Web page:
How to eco-fit a building? Eco-fitting is the retroactive process of improving the sustainability and energy efficiency of an existing building.
Older buildings are often inherently green in the way they have been constructed, using locally sourced, sustainable materials. However, they are also drafty and poorly insulated.
Grand Designs magazine asked me to contribute to an article about how to eco-fit a building in order for it to perform to modern standards of energy use. I thought I would explain some of my thoughts here.
How can we save energy, whilst providing comfortable, inhabitable spaces within an older building?
The most obvious way of eco-fitting older buildings in order to make them more energy efficient is to insulate them. However, this is not as simple as it sounds.
One of the difficulties with adding insulation to structures is allowing the building fabric to breathe. This is particularly important with an existing or historic building, which might have solid walls, for example.
Historic structures were built from natural materials in harmony with their environment. Inherently draughty, mositure was able to be escape from the building. Traditional lime mortars and renders actively draw away moisture from saturated masonry.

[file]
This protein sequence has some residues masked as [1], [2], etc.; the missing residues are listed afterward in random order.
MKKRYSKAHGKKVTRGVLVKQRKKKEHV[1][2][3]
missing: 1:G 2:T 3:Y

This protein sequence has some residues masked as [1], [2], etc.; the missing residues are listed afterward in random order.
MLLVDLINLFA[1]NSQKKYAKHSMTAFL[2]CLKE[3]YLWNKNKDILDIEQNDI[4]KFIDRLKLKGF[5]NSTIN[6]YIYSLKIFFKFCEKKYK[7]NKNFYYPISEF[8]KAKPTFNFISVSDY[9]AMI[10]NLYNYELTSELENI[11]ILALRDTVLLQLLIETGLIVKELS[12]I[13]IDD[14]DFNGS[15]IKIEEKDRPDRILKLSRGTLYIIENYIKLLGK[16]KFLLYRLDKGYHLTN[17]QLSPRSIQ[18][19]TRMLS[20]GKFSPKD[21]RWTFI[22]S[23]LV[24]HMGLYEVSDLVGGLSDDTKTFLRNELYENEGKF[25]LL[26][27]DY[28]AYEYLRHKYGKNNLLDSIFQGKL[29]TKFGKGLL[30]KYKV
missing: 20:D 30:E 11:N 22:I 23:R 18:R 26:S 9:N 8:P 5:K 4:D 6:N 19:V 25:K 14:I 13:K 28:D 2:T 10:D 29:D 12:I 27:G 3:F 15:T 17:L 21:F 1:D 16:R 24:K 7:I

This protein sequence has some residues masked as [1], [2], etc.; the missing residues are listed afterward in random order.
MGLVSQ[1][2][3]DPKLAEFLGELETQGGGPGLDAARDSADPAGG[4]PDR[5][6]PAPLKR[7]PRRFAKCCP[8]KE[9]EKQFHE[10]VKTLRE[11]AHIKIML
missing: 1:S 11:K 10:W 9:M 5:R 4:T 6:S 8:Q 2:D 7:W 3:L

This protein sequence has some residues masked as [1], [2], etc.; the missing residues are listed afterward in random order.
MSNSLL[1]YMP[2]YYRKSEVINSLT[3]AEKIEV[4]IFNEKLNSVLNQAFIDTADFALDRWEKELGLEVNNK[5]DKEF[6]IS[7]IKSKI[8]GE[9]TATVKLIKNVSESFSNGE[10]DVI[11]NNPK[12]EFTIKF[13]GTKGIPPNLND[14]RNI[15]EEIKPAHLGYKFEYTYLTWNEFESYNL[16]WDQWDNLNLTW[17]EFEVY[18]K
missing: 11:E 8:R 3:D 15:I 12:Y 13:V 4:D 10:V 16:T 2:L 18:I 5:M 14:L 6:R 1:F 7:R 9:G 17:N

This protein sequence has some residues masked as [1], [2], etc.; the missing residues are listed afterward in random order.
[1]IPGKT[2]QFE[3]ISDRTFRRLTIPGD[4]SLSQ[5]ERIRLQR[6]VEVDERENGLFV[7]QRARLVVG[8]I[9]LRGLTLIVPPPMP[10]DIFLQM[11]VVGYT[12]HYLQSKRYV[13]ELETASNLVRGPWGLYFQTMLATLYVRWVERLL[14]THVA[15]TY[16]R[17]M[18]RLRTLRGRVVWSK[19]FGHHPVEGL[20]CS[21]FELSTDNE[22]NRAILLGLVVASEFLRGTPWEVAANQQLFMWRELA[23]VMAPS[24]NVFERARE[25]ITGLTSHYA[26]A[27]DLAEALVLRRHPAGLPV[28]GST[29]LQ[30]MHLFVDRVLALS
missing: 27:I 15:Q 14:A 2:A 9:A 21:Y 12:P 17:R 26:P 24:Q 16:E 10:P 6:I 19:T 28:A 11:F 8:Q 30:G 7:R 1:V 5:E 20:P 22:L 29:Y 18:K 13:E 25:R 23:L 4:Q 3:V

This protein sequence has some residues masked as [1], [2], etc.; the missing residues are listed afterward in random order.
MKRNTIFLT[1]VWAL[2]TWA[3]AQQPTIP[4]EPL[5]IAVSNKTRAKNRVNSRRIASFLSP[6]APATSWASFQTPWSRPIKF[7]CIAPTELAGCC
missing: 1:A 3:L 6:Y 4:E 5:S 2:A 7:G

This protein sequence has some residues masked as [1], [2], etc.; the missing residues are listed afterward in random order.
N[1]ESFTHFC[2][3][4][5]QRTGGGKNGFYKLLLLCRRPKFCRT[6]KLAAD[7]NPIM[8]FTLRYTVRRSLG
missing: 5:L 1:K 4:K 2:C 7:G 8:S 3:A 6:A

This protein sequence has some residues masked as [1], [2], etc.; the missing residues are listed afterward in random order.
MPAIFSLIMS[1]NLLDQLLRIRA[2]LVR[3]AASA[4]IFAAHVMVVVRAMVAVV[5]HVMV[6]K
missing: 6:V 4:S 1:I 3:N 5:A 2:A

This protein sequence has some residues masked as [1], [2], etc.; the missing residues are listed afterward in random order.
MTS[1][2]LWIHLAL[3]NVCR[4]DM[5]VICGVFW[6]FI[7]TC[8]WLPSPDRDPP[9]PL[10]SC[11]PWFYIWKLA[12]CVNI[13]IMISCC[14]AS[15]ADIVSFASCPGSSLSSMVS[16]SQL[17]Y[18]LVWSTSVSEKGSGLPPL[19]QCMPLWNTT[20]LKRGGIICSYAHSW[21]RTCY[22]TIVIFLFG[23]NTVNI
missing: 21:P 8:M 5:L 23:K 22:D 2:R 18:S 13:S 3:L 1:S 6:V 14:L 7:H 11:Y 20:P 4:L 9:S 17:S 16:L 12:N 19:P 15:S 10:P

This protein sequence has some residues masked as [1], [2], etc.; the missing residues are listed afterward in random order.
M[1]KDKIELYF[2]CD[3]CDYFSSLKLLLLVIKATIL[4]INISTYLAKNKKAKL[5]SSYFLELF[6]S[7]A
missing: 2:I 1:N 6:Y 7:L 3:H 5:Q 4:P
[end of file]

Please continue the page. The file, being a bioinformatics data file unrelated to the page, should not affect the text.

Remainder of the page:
Adding insulation can impact on the breathability of building fabric. Makings buildings air tight in order to minimise heat loss, further impacts on this ability.
When a cold surface meets a warm surface, condensation can occur. When this condensation is trapped inside building fabric and is not able to escape it can cause corrosion, most commonly in walls and roofs.
Therefore, whether new build or retrofit, as part of an eco-fit process measures should be taken to maintain breathability allowing any condensation to escape.
This is just one of the many complex aspects that architects consider when preparing their construction details. As ever, if you would like to discuss a particular issue about how to eco-fit a building or a potential project please do get in touch.